Among us Jews, we say things we wouldn’t say on the outside. It’s family, it’s mishpochah, so we don’t have to watch our tongue. But there are lines we won’t cross. And for some of us, “JAP” is that line.
Mark, who doesn’t take offense easily, says the word “JAP” offends him. He associates the acronym for “Jewish American Princess” with the blatantly misogynist jokes his youth, which played on stereotypes of the Jewish woman as basically the worst kind of wife, a frigid, whiny, overspender: “What does a JAP make for dinner? Reservations.” “What do you call a JAP on a waterbed? Lake Placid.”
For Stephanie the term is less loaded: by the time she encountered the phrase, it had shed its associations with sex and, in her Long Island town, was simply something said by Jewish girls about other Jewish girls, the Jewish equivalent of ‘basic.’ She admits to occassionally saying it herself, even today, having found no other shorthand as useful and concise.
Liel, the Israeli immigrant, was baffled by the whole thing…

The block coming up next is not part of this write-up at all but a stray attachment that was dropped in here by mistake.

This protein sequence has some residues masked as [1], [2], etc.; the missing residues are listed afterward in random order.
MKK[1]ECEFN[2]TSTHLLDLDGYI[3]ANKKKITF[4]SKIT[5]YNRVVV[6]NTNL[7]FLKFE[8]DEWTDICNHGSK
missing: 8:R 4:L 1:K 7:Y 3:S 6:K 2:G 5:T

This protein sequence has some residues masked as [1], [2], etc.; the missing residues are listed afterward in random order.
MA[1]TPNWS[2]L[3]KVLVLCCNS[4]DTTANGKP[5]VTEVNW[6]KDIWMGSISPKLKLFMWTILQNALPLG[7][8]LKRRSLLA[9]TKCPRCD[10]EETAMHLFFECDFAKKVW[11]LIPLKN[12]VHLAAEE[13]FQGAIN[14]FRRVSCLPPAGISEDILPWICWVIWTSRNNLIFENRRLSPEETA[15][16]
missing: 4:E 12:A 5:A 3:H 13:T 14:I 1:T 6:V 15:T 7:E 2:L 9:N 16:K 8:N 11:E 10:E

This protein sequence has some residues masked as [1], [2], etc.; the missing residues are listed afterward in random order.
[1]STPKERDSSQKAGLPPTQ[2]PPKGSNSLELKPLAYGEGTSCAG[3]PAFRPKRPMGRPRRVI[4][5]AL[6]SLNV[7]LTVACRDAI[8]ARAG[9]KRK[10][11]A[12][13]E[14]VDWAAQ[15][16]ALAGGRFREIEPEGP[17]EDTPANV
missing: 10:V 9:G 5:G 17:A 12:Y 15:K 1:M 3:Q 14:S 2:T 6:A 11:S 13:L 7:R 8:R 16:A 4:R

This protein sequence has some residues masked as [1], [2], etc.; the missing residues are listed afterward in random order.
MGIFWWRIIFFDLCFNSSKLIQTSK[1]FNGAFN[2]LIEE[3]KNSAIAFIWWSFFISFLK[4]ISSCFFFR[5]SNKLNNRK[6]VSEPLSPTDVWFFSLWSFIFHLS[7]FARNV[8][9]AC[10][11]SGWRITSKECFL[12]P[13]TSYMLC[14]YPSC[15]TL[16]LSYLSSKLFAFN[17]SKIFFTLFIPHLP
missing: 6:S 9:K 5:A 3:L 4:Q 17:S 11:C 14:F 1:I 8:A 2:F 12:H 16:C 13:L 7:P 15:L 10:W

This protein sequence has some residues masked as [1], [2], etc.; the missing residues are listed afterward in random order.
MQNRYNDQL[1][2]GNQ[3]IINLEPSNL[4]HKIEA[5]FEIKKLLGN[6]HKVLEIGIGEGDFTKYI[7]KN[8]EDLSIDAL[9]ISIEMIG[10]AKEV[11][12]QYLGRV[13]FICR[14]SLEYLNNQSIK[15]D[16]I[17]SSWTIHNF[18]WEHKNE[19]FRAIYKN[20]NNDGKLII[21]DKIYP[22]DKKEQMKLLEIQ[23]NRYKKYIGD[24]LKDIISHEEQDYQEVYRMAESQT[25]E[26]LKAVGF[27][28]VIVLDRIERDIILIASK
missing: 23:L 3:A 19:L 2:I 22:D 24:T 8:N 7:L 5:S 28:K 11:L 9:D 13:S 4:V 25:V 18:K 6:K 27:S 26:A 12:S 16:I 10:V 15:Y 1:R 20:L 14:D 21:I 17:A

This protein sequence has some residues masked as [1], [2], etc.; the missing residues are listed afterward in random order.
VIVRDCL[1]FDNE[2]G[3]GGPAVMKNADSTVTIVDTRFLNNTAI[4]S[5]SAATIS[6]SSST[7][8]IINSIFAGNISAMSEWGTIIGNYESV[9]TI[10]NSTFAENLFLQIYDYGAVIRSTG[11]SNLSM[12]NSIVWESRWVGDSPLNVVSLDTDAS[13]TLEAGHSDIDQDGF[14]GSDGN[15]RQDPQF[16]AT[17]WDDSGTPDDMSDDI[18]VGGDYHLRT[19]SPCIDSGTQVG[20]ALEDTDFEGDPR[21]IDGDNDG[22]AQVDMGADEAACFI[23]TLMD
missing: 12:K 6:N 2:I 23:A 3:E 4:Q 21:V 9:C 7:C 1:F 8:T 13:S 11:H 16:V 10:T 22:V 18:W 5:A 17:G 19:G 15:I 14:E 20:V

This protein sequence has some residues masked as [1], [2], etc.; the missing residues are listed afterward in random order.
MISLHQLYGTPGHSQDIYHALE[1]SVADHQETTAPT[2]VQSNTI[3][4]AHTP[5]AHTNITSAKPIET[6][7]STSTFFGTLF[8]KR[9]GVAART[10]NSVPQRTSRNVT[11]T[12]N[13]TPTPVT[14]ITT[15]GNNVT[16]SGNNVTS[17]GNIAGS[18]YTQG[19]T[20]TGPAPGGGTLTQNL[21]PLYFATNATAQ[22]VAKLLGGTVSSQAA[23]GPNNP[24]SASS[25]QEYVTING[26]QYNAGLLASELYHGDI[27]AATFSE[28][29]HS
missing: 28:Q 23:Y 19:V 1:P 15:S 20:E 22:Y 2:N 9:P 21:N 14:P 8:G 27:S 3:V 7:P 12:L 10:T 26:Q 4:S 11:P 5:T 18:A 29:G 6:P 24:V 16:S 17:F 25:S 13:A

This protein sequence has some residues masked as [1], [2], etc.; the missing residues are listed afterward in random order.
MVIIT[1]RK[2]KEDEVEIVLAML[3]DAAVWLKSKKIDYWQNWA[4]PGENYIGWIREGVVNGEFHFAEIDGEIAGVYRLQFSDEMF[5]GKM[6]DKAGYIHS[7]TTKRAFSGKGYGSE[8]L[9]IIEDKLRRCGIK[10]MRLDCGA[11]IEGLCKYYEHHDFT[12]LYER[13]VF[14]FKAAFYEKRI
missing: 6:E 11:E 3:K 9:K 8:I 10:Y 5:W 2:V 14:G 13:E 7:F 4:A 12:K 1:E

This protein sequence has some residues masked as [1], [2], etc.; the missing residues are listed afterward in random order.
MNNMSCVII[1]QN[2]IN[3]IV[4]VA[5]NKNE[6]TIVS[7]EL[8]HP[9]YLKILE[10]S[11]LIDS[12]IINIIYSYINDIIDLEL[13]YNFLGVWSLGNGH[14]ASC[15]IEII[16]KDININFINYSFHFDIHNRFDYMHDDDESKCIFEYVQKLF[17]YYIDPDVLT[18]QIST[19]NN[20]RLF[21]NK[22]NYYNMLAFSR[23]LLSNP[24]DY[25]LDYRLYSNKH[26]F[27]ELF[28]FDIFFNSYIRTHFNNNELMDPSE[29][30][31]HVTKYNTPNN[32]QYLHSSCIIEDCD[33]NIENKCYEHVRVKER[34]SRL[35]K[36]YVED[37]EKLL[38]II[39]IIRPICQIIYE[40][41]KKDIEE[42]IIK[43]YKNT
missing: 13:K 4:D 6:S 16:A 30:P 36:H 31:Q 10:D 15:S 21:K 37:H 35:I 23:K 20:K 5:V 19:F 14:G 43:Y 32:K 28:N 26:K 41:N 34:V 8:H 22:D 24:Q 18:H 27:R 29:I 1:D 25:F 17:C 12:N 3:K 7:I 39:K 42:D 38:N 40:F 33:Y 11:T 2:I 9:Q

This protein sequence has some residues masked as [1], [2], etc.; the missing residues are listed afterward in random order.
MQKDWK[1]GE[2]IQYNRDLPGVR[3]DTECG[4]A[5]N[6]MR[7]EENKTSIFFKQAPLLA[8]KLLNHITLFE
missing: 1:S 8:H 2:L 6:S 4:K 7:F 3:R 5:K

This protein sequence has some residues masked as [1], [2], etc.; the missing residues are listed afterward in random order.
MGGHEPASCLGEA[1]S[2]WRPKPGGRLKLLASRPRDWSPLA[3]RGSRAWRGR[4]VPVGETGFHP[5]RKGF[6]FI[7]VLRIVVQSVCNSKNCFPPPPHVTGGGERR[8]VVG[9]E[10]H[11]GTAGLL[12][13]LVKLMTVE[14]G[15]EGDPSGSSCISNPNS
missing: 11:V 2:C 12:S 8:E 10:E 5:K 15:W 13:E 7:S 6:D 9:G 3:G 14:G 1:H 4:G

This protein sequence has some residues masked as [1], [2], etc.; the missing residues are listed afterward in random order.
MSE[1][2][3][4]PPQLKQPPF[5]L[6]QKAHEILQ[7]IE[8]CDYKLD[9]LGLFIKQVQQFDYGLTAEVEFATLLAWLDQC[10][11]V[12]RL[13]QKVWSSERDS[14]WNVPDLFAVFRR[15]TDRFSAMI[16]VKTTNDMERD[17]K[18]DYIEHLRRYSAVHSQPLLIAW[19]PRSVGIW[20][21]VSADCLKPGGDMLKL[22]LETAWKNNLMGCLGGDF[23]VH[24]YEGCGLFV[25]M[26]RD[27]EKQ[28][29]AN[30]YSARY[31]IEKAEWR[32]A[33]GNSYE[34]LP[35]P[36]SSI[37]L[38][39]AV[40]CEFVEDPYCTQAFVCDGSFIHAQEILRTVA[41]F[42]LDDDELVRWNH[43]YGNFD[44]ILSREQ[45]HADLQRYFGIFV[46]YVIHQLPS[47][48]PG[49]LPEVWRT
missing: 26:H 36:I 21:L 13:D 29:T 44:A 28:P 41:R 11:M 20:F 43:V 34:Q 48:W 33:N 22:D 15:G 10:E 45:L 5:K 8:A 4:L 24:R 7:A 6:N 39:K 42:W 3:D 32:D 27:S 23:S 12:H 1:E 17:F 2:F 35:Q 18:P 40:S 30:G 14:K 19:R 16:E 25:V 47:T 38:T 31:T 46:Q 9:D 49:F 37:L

These opposing views of “JAP” became an occasional topic of conversation on our podcast, and we began to wonder: Why was this the word that divided us? Why does it persist? Where did it come from, and does it have a future?
We decided to dig deeper, and enlisted the help of filmmaker Aliya Naumoff and some very smart Jews—feminist writer Anne Roiphe, the Jewish Women’s Archive’s Judith Rosenbaum, Bat Sheva Marcus of the Jewish Orthodox Feminist Alliance, and high school freshman Ayelet Kaminer—to make this short film, Can I Say “JAP”?
Have a watch. Think about it. And, if you live near New York, join us at the Marlene Meyerson JCC Manhattan on July 18, at 7:30 p.m., at the Unorthodox live show, where the stars of the documentary are joined by special guests, including Odd Mom Out’s Jill Kargman, as we hold a forum on the question: Is it OK to say “JAP”?
Get your tickets here.